Tag Archives: colour themed gardens

Colour themes for gardens – the single colour choice

The primary colours, planted in stripes at Auckland Botanic Gardens

We are still talking colour theory at great length here. In great detail. In part this is driven by the start of the new year of gardening conversation with Tony Murrell on Radio Live’s Home and Garden Show. Tune in around 7.45am on Sunday if you want to listen live. Both Tony and I like to clarify our thoughts before we go on air and for me, that often means extended conversations with Mark, whom I have been known to call my in-house advisor or expert. This week’s conversations have been around the relatively modern idea of gardens themed on a single colour.

If you think of colours, basically a monochromatic garden is either reds, yellows or blues, whites or maybe green or black. What they all have in common is that green is regarded as colour neutral in a tightly colour-controlled garden. So whichever colour you choose, it is plus green. White, however, is not colour neutral in a colour-themed garden.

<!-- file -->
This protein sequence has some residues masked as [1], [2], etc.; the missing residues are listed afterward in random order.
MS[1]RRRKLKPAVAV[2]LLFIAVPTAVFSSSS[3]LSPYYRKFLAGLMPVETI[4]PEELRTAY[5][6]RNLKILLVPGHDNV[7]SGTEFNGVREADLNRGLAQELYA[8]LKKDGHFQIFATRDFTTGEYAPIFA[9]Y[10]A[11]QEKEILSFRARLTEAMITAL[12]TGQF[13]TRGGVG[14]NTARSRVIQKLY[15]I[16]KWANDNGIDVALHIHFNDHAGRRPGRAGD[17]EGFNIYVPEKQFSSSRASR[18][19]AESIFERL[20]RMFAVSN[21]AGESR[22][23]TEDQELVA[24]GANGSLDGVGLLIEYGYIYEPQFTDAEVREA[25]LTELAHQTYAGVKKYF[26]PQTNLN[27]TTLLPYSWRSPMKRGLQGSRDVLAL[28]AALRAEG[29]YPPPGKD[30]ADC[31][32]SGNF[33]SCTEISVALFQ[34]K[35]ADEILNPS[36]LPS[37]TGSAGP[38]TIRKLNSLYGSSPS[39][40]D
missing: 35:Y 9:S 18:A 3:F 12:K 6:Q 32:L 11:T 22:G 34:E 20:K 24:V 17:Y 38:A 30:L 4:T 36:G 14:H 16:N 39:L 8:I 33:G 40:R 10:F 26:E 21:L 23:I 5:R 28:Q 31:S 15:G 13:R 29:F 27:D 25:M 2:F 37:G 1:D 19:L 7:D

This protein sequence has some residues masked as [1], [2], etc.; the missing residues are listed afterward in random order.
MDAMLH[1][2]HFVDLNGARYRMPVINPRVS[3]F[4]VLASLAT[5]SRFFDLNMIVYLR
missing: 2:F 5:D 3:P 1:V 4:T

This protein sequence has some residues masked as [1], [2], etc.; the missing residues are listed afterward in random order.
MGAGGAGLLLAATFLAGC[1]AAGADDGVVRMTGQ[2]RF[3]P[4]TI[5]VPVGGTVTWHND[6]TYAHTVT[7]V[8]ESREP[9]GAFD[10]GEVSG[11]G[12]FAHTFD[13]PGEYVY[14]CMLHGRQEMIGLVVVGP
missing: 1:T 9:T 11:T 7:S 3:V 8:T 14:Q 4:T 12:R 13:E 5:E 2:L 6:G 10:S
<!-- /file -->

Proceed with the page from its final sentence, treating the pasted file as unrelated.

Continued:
I have nothing more to say about white gardens that I have not said already. Except to reiterate that the most effective white gardens that I have seen are comprised of heavy flowering white perennials, sometimes mixed with annuals or biennials – so summer gardens at their peak. For a list of previous posts on white gardens, skip to the end.

The ‘black’ garden in the village of Giverny. Need I say more?

Black gardens? Way better in theory than in practice and even then it will still be a novelty garden (you should be able to hear the disdain in my voice). I have only ever seen one and that was a public planting in the village of Giverny. It was underwhelming. I wonder if they just didn’t have the black ophiopogon (mondo grass) because it was all black pansies, dark ajuga and dark foliaged shrubs. Besides the fact that it seems extremely unlikely that black ever lifted anybody’s spirits or brought joy to their day, most plants that are described as black are in fact very deep burgundy. Leave it at the theory stage, is my advice.